Basics of Symbiosis - Untamed Science
The above image is an example of commensalism because the remora has a sucker and it m Save The Sharks, Sea Whale, Nurse Shark, Deep Sea, Deep Blue . Commensalism example Ocean Creatures, Oceans, Relationship, Corals . Some of these include clownfish and sea anemones, fleas and dogs, and sharks and remoras. Facultative symbioses are more loosely-associated relationships. In a commensal relationship, one organism benefits while the other is unaffected. By attaching itself to a leopard shark, the remora (right) is carried along on the.
For example, there are many tiny insects that live in bird nests. These insects consume waste that the birds produce, keeping the nest clean and decreasing the chance for the build-up of bacteria and disease, they get a free meal from the birds and the birds get free house-cleaning services.
Whale shark and remoras
These types of interactions are indirect and occur in nature in various capacities, many times going unrecognized. Ectosymbiosis occurs when symbionts members of the symbiotic relationship interact with each other in an open environment, like hummingbirds and trumpet flowers.
Endosymbiosis occurs when one symbiont lives within the body of another, which is the case with internal parasites like liver flukes and tapeworms.
There is a little bit of contention as to what the idea of symbiotic relationships actually encompasses. Some scientists believe that symbioses should only describe persistent interactions among organisms that remain over time.
Others feel that any type of interactions fall into this category.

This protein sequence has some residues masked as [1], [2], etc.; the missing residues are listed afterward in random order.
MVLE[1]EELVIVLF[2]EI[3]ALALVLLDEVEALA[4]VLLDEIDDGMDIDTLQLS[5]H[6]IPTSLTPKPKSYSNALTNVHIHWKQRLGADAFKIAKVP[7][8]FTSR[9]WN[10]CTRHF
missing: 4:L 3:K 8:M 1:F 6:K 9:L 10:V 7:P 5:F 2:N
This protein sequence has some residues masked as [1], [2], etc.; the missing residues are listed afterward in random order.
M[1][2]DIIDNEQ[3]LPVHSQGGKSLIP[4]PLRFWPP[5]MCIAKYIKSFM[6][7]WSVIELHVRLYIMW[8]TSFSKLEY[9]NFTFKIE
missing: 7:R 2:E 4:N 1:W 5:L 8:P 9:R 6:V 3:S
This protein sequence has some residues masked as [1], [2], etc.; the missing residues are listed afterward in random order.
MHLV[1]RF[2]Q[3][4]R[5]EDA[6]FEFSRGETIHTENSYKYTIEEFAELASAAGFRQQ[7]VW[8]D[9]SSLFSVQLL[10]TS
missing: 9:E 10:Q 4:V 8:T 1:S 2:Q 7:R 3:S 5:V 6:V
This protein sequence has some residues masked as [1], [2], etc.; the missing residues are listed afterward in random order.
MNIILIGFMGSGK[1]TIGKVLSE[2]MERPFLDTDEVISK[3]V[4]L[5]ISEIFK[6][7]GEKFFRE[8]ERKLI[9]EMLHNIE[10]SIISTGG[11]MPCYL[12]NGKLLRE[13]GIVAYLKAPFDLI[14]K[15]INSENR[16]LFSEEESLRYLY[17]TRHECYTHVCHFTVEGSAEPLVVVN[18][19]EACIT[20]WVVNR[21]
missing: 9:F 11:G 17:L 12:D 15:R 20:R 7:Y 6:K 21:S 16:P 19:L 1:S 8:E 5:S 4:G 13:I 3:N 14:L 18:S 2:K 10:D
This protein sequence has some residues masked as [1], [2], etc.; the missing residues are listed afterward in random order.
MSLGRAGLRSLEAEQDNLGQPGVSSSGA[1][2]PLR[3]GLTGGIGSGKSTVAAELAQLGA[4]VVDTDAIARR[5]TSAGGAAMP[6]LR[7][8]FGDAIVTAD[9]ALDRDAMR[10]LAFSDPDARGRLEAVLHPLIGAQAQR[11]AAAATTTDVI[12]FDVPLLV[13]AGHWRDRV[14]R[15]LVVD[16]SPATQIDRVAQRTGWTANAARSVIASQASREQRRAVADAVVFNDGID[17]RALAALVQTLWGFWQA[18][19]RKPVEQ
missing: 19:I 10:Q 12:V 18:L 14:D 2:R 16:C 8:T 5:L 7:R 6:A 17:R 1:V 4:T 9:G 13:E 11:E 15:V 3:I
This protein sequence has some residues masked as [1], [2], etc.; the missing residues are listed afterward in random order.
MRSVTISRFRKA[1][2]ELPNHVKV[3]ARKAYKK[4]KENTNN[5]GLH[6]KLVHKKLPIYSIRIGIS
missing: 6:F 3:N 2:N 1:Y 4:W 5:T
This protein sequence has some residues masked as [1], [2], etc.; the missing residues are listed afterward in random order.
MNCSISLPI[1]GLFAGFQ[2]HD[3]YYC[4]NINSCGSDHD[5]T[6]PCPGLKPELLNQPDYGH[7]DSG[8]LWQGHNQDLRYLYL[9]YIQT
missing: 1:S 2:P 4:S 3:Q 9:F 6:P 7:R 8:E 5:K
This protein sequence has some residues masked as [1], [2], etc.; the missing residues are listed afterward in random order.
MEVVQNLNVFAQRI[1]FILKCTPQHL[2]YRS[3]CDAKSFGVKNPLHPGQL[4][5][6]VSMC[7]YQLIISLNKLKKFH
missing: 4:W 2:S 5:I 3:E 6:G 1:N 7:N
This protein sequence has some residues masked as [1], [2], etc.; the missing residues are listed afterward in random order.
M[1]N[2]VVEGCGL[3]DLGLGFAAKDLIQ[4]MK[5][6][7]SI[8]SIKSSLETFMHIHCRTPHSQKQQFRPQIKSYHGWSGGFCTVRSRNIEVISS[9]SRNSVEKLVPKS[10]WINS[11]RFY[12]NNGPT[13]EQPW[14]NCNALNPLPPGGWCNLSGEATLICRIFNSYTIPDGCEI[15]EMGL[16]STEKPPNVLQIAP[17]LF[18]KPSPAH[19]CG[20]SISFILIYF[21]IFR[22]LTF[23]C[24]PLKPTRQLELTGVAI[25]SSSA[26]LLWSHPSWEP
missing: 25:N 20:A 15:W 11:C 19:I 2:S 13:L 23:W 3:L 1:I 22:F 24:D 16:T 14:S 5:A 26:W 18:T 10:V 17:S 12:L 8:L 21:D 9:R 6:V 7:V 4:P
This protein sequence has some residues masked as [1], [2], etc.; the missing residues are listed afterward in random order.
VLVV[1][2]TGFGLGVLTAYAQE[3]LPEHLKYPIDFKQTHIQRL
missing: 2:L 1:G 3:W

Mutualism A mutualistic relationship is one in which both organisms benefit from interacting with each other. They cooperate with each other to achieve a desired outcome that will be beneficial to both of them.
Take the wrasse in the video clip for example.
Cleaner wrasses have a mutualistic relationship with the large fish they service. The fish at the cleaning station line up to get the parasites picked off them; they are cleaned and free from harmful, blood-sucking parasites and the cleaner wrasse gets a nice meal from the fish.
Both get something useful out of the deal, so the relationship is mutually beneficial. One gets a meal, the other gets cleaned.
Most animals are not capable of digesting cellulose, a material found in plant tissues, yet many animals eat plants. How are they able to do this? The answer is mutualism. Animals that eat plant matter house bacteria and protists in their digestive systems that are capable of breaking down the cellulose in the plant material they consume. Remora has long, flattened head and short body covered with smooth scales.
Remora has oval sucking disk on top of the head that consists of numerous paired, crosswise oriented plates. Sucking disk is actually modified dorsal fin.
Remora has numerous small, pointed teeth that are slightly curved inward. Lower jaw is longer than upper jaw. Remora does not have swimming bladder. It uses sucking disk to attach itself to the body of other fish or marine creatures and to travel in the ocean. This technique also ensures swift movement of water through the gills that is vital for the normal breathing. Depending on the species, remora can travel attached to the body of sharks, rays, swordfishes, marlins, sea turtles or large marine mammals such as dugongs and whales.
Remora eats leftovers of its host's meals and collects parasites, bacteria and dead, epidermal tissue from the surface of the skin. That way remora keeps the skin of its host clean and healthy. Some species of remora live inside the mouth of large sharks and rays.
Whale shark and remoras - Stock Image - C/ - Science Photo Library
They eat bacteria and scraps of food. Remoras are able to attach themselves to the bottom of the ships or to the legs and abdomen of scuba divers. Mating season of remoras takes place from June to July in the Atlantic ocean and from August to September in Mediterranean.